Oriental medicine has a long history of addressing and treating medical conditions that affect women. Oriental Medicine is a comprehensive medical system founded in ancient China. Some accounts believe its origins go as far back as 2000 BC. Around 600 AD, a great Tang dynasty physician, Sun Simiao, revolutionized the system with the first encyclopedia of clinical practice. The book called Prescriptions Worth a 1000 Gold Pieces, focused strictly on women's disorders for the first three volumes. The next two volumes concentrated on pediatrics and problems with breastfeeding. His reasons for these choices reveal the significance of providing healthcare to women.
Sun Simiao explained that women undergo a transformation during pregnancy and childbirth. They also contend with 'uterine damage,’ which may reference uterine bleeding or hemorrhaging. In today's modern world, it is no revelation to recognize the differences in physiology between the genders, but at the time this knowledge helped pioneer and innovate the field of gynecology, long ago in China. He also said women were 'ten times more difficult to treat than those of men, perhaps because of yin influences (dampness and swellings).'
All of Oriental Medicine relies on the interplay of yin and yang principles. Yin is cold, passive and feminine. Yang is hot, active and masculine. Together they constantly move in order to preserve a balance between the two forces. You can observe this principle in practice next time you wash your hands. Notice how you adjust the hot and cold water to reach the right temperature. There is a specific equilibrium between the opposing forces you are seeking.
As yin is slow and cold by nature, it is easy for fluids to stagnate in these conditions. Since women embody yin qualities, they remain prone to conditions known as dampness. If you can imagine the feel of a heavy, cold, wet mop, representing yin, you can compare that sensation to the free flow of warm water coming out of the facet, representing yang qualities.
The range of women's disorders covered in Simiao's book is extensive. It includes menstrual problems, pregnancy, childbirth, postpartum care, infertility and menopausal issues. Although there are numerous reasons why these disorders and conditions manifest, dampness is a threat in many instances. For example, during menses it is ill-advised to sit in water, wear wet clothes or even swim. Dampness may penetrate through the skin and cause problems specific to women. Also, interestingly, the normal pulse for a pregnant woman is a 'soggy' one. The presence of a fetus in the womb makes the body adapt to a condition of dampness.
Oriental Medicine addresses women's reproductive health from menarche all the way up to menopause. Kidney energy, called Qi, is the basis for all energy of the body. The uterus relies heavily on the nourishment coming from the kidneys. The uterus is sometimes poetically referred to as the Palace of the Baby. Problems with waning kidney Qi adversely affects the uterus and may lead to menstrual problems, infertility and diseases such as endometriosis and fibroids.
To increase the level of Qi in the kidneys, an acupuncture needle at the site of an important point called, Taixi, can do the job. This is a 'source' point for the kidneys, so it provides access to the deepest levels of power reserves. The especially potent kidney Qi is irreplaceable, and continually declines with the passage of time. Accessing its energy can alleviate many reproductive disorders.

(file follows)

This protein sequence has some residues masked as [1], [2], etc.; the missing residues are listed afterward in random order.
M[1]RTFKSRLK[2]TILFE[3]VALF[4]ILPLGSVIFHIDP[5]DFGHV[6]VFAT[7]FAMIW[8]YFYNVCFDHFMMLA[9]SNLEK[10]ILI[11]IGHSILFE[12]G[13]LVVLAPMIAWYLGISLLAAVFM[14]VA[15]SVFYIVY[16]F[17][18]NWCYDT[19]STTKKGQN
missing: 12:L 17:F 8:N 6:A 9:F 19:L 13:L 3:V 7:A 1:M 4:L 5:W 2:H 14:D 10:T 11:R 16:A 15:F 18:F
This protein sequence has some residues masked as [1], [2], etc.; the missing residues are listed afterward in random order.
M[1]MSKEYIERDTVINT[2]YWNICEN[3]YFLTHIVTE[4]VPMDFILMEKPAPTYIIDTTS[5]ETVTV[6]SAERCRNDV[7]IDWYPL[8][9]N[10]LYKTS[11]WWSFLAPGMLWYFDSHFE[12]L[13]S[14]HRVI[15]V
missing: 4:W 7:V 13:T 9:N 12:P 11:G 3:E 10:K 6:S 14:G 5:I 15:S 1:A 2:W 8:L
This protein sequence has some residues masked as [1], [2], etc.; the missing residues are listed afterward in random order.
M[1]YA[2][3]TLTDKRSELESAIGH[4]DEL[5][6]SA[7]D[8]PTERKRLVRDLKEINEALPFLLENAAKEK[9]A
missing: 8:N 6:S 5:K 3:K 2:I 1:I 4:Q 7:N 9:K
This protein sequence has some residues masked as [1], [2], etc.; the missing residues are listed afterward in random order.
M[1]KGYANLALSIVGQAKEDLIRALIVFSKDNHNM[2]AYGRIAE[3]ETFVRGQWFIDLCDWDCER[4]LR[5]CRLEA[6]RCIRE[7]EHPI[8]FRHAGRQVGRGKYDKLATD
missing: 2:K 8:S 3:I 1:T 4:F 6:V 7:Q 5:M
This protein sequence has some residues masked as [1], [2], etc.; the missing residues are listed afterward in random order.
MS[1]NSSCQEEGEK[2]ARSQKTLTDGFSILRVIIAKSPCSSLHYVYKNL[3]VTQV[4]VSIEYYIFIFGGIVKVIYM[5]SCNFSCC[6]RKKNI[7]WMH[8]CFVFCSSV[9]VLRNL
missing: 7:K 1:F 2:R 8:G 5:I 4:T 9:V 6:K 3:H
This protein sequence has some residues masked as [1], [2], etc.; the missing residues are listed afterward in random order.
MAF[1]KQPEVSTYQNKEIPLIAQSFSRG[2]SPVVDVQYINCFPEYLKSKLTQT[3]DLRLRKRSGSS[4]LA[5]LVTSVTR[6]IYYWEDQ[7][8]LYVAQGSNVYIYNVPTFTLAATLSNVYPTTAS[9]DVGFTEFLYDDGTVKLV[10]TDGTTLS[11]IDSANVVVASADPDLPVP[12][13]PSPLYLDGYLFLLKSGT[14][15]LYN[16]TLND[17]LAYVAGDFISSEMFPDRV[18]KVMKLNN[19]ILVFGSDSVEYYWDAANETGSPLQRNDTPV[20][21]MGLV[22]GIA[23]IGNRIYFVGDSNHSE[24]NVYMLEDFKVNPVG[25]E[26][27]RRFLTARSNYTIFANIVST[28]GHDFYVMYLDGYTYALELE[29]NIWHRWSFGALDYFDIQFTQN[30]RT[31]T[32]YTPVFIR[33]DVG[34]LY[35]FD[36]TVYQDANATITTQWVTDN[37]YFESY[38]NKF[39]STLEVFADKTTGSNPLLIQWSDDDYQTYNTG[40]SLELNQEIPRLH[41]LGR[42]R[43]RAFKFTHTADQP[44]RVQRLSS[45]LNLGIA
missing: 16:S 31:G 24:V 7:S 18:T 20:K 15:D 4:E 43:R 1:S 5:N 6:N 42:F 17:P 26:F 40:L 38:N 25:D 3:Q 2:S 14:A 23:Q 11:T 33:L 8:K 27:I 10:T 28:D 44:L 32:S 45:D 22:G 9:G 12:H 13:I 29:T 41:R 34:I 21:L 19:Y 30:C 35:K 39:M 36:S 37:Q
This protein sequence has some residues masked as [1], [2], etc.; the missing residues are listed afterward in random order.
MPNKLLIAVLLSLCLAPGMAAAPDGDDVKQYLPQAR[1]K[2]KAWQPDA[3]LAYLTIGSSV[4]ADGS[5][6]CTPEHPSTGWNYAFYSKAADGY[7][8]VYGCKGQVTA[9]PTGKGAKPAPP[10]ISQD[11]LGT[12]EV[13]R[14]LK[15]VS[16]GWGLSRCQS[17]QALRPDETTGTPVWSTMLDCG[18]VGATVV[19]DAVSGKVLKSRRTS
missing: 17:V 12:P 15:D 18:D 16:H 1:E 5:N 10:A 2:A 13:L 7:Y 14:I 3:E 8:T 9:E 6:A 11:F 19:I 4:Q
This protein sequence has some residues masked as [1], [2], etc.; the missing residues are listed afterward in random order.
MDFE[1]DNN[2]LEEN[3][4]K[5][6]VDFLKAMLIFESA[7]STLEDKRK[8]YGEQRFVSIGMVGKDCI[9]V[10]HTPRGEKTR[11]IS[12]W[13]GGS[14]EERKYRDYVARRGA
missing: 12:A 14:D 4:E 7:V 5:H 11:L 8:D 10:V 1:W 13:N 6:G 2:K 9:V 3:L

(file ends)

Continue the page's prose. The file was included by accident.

However, not all women suffer from insufficient kidney Qi, or very often there is a combination of factors. As mentioned, dampness inherently poses a threat to some women. Diseases which may present with symptoms of dampness include fibroids, uterine tumors, polycystic ovaries, pelvic inflammatory disease, infertility, cancer and many more.
Sanyinjiao, an acupuncture point located on the lower leg, serves many functions in regards to gynecological problems. It is also known as Ruler of the Lower Abdomen, which is the site of the reproductive organs and the Palace of the Baby. The number of issues it can help with is extensive.
The following is an abbreviated list:
- uterine bleeding
- labor processes
- postpartum healing
- menstrual disorders like delayed, absent, irregular or painful menses
Plus, it can provide relief from emotional tension and insomnia--both things that may result when contending with the stress of illness or disease. A practitioner of acupuncture and Oriental Medicine may also reference some of the good advice from Simiao, as he wrote extensively on diet, massage, lifestyle suggestions and other adjunct therapies. If a woman is pregnant in her first or third trimester, or has her menses, it is wise to relax as much as possible and avoid strong emotions. Refrain from, or keep intimacy to a minimum, and eat a simple, easily digestible diet.
No matter if you are in your youth battling menstrual problems, trying to get pregnant or dealing with hot flashes in your menopausal years, contact a practitioner of acupuncture and Oriental Medicine today to discover what can be done for you.
About the Author: Vanessa Vogel Batt, L.Ac., MSTOM, studied at the Pacific College of Oriental Medicine, and practiced acupuncture and Oriental medicine in New York for several years. Vanessa enjoys traveling the world, and has published articles on acupuncture and Oriental medicine and related health topics for websites and publications in both the U.S. and abroad.